You answered: 2013's most memorable local stories

Print
Email
|

by JORDAN ARMSTRONG / KVUE.com, TERRI GRUCA / KVUE News and photojournalist JP HARRINGTON

Bio | Email | Follow: @TerriG_KVUE

kvue.com

Posted on December 31, 2013 at 10:56 PM

Updated Tuesday, Dec 31 at 11:28 PM

AUSTIN -- From moments that took your breath away, to those that showed the power of people, 2013 was filled with triumphs and tribulations.

We asked our Facebook friends on The KVUE Insider for the most memorable moments of the year, and here’s what they said they won’t forget. 

2013 will forever be remembered for change. From the drought to a deluge, so many lives were forever changed because of the weather.

Families are still trying to rebuild after the Halloween floods in Onion Creek. So are the people in the town of West. 15 people died in the West fertilizer plant explosion on April 17.

Our trust was tested a lot this year. Lance Armstrong admitted he lied.

"I didn't live a lot of lies, but I lived a big one," he told Oprah Winfrey.

Former Capitol aide Gabrielle Nestande was convicted of criminally negligent homicide then sentence to a 180-day jail term after killing Courtney Griffin in 2011. The sentenced sparked a cry for tougher sentences for people who flee the scene of a hit and run crash.

Lawmakers passed a bill that strengthened the penalty for hit-and-run fatalities so that they’re equal to that for intoxicated manslaughter. Before it was a third degree felony, carrying a maximum penalty of 10 years in prison. The new law raised the offense to a second degree felony, with a maximum penalty of 20 years. Another new law made failure to stop and render aid after an accident that may have caused injury punishable by up to 10 years.

People whose job it is to uphold the law found themselves on the other side of it. A judge ruled that Travis County District Attorney Rosemary Lehmberg could keep her job after a DWI arrest earlier this year. She pled guilty and was sentenced to serve 45 days in jail, but got out for good behavior in about half that time.

Others in power were stripped of it.

Former Williamson County prosecutor Ken Anderson resigned his position as judge in September. He was faced with a civil lawsuit and criminal charges so accepted a plea deal. Anderson served a 10-day jail term for his role in sending Michael Morton to prison for nearly 25 years for a murder he didn’t commit.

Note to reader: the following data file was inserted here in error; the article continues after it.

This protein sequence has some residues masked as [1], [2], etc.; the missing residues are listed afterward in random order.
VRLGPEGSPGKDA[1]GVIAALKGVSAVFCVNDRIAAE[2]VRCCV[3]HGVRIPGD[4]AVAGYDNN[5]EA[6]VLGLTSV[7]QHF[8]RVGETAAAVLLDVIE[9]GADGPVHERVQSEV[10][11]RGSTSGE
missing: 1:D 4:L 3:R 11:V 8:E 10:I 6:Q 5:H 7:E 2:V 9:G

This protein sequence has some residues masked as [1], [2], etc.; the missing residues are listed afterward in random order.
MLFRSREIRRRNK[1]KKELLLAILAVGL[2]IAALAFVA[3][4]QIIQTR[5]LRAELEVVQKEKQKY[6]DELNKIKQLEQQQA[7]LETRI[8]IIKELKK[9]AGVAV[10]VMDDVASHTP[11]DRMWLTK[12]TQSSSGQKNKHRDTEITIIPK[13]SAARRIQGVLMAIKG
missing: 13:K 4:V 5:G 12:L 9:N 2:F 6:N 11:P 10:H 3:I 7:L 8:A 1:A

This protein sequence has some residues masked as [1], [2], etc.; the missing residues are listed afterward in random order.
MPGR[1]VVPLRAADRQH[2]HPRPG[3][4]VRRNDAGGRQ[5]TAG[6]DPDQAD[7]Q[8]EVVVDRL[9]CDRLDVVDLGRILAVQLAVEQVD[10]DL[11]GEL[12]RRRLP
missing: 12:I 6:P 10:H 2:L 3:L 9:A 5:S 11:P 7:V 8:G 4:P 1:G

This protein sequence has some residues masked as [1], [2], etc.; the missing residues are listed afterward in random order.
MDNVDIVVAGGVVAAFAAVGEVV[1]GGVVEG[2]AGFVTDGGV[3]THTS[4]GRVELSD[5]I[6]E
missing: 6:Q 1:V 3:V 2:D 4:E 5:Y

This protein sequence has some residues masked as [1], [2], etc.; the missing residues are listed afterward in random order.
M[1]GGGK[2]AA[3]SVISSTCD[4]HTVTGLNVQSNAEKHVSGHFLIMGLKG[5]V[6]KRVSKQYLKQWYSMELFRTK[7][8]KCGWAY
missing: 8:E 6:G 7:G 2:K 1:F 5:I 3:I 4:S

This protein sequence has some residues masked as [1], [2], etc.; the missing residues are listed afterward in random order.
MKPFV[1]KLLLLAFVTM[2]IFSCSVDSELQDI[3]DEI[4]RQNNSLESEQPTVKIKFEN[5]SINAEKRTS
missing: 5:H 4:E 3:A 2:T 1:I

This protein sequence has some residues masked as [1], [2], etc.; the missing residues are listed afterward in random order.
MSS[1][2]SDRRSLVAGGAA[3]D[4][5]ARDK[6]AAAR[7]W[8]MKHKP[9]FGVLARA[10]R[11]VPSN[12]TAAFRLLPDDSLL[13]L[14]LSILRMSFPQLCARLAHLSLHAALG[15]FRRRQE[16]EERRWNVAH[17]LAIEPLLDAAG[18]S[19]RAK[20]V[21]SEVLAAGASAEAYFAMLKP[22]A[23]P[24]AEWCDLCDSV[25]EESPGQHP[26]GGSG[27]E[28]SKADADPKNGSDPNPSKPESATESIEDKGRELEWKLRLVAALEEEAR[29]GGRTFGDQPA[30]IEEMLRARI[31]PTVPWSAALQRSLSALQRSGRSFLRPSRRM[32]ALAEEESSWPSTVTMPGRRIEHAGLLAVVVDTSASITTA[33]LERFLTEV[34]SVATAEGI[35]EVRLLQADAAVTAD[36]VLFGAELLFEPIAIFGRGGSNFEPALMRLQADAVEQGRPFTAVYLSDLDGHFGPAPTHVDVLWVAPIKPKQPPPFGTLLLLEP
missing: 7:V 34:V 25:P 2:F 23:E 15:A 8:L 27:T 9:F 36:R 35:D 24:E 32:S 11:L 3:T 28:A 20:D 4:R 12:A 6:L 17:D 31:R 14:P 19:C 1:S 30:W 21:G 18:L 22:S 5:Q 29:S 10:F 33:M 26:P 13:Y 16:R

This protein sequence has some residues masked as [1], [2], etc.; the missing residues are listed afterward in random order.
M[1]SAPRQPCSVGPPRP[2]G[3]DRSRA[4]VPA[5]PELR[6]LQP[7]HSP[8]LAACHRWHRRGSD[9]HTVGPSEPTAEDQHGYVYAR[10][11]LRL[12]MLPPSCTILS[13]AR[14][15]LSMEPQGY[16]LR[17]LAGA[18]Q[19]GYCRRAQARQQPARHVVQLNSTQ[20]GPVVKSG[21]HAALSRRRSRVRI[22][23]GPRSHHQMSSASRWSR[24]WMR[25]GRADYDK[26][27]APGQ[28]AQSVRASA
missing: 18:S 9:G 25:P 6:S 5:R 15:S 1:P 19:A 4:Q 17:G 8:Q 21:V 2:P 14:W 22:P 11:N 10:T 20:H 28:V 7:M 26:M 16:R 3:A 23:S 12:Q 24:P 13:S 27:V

So much of what we've known is about to change. Gov. Rick Perry announced he wouldn’t run for Texas governor in 2014.

"The time has come to pass on the mantle of leadership," said Perry.

And University of Texas head football coach Mack Brown announced he would step down as the head football coach.

"We've had 16 great years here," said Brown.

This year, we also saw the power of this community we call home.

The Austin Humane Society was flooded with donations when a rescued puppy named Danny needed life-changing cataract surgery.

Neighbors put themselves at risk to save others when their neighborhood flooded.

We put them in the boat and pulled them back across,” said Christian Martinez.

We also saw how those who serve us deserve to be honored.

Perez Gorda suffered a traumatic brain injury on his first deployment to Afghanistan in 2011. It left him a paraplegic. The nonprofit Homes for Our Troops built a house for Gorda and his family in Dripping Springs. They moved in just before Christmas.

So many things to be grateful for that don’t ever change here in Central Texas.

Click through this slideshow to see what commenters on The KVUE Insider chose as 2013's top stories..

What would you add to the list? Tell us on The KVUE Insider.

 

Print
Email
|
 
Outbound Yahoo Video Feed Video
More Video